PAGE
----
A sister program took me to NYC to delve into the functions of the financial world. Housed at NYU, I was frequently on the floor of the commodities exchange, watching the clanging of the bell at the NYSE and hearing lectures from prominent members of the financial world. It was here that I met my friend Mark Cambisios from Kidder Peabody.
Mark was responsible for training stockbrokers. His former life as a high school math teacher lent itself to his ease in front of groups and gave him a quick understanding of finances. We became casual business acquaintances and loosely kept in touch after I returned to Villanova.
After the stock market crash of October 1987 - Black Monday, I invited Mark down from New York to give a lecture on why it happened. As a resident assistant, part of my job, besides enforcing underage drinking in the dorm (boo!) was to provide some programs to students. He took the train back home after the lecture and a few drinks with me and a fellow RA who challenged him on various issues in society. Mark's responses were my first clues to more about him than just professionally.
Once I graduated from college, my summer employer offered me a full time position in Washington DC. Shortly thereafter, I got my own apartment on Capital Hill behind the Supreme Court building. I was alone in DC - and definitely lonely. My move was primarily to explore who I really was and to see what these "feelings" are that permeated my thoughts more frequently.
On a Sunday morning in the late fall, Mark gave me a call. He told me a few of his friends had finally convinced him to move from Astoria into Chelsea and that he found a five story walk-up. He sensed I needed to talk and I remember being perplexed when he told me that he knows what I wanted to talk about. Hmmm, a psychic amongst my friends?! Years later I would become familiar with the term 'gaydar'.
After telling Mark I had these "feelings", he reassured me that nothing was wrong and recommended a book entitled "Positively Gay" - one which I still have in my book collection. Over the next couple of years, Mark became an unknowing role model for me. He would tell me graphic details of his encounters and I would cringe at the thought. He called me prude and I embraced the term. We became better friends and he would occasionally come visit me in DC and repeatedly tell me that "DC is ok, but New York is the center of the f'ing Universe!"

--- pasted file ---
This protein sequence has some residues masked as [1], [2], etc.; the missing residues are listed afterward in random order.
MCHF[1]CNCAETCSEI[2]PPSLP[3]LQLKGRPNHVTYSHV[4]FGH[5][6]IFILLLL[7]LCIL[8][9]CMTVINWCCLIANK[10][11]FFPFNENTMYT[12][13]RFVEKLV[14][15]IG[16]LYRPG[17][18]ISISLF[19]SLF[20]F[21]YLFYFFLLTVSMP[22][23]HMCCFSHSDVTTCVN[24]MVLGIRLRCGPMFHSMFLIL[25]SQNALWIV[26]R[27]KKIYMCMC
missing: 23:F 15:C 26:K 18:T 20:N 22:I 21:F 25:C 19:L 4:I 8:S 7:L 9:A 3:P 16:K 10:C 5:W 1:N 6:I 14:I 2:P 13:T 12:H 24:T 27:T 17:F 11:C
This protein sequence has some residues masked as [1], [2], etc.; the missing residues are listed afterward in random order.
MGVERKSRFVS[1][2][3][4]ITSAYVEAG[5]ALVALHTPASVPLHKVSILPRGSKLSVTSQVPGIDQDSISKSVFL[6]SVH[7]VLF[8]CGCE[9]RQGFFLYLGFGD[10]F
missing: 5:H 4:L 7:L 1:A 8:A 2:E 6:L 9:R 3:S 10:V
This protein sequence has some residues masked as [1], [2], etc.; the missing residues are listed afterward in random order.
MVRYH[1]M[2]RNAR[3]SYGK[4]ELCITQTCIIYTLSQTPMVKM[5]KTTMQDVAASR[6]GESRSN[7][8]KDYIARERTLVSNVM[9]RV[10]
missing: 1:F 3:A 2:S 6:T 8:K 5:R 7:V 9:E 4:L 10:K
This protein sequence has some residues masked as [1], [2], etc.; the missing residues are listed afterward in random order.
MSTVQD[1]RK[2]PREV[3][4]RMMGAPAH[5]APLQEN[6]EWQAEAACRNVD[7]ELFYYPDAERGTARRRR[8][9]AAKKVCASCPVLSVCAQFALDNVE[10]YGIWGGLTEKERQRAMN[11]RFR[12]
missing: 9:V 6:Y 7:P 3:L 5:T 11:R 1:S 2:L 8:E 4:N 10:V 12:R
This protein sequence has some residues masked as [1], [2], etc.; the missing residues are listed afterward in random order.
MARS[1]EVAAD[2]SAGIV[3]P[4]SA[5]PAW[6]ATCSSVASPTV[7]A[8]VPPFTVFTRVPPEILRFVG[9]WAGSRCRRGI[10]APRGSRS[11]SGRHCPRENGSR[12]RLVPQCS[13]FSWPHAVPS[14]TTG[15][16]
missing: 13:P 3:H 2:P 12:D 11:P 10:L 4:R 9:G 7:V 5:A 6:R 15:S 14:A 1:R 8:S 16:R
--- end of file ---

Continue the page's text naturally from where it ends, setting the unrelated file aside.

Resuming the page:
I met my first long-term boyfriend not much later and we planned a trip to NYC to see "Angels in America" on Broadway with Mark and his beau. The plays were incredible and we all had a fantastic time. Tony Kushner's work expanded my minimal knowledge of the AIDS crisis and other social and religious issues. I also got to spend time with Mark in person, which didn't happen too frequently.
Mark got his annual happy birthday call from me in January 1994. The laughing and the bantering quickly came to a halt when he said he had something to tell me. Not until then had the AIDS crisis touched me. He assured me that he was in good health, was taking a mix of pills and never felt better.
We continued to to go to NYC to visit and stay with Mark. In the early summer of 1995, he showed some scars from KS lesions that had been removed. My other half at the time was inquisitive as I shyed away and went into the other room. It was hard for me to deal with. Mark was physically a big strong man and incredibly understanding and supportive of me as I took my first steps out of the closet. It was hard seeing this come full circle.
In January of 1996, I spent a couple weeks in Hawaii for work. My bf was now my ex and I was living temporarily in a friend's condo while waiting to make settlement on my first house. The weeks in paradise were amazing and I returned from the long flight to my little condo delighted and exhausted.
Rifling thru the mail that had accumulated, I came across a small envelope hand addressed to me with a return address of Cambisios in Richmond VA. My first thought was that Mark moved down with his parents - or sent me a Christmas card from his visit with them. Tearing it open, I found that it was neither. The note, from Mark's parents, let me know that Mark had passed away over the holidays - and that he loved and valued his friends.
Even as I write this, I'm getting choked up. Back then, I totally lost it. Mark was an amazing man - outspoken, brilliant, handsome and not shy from engaging in controversy. Professionally he was climbing higher and personally, he was helping me along and making me laugh at the silliness of it all.
Mark was the first person that I've ever known that contracted and died of AIDS. Since then I have known more. I think of Mark often - when I watch "Angels in America", when I trash talk like he so frequently did and on World Aids Day. I pour a little of my cosmo on the earth - Here's to you, Mark Cambisios. I wish you were here to share this drink.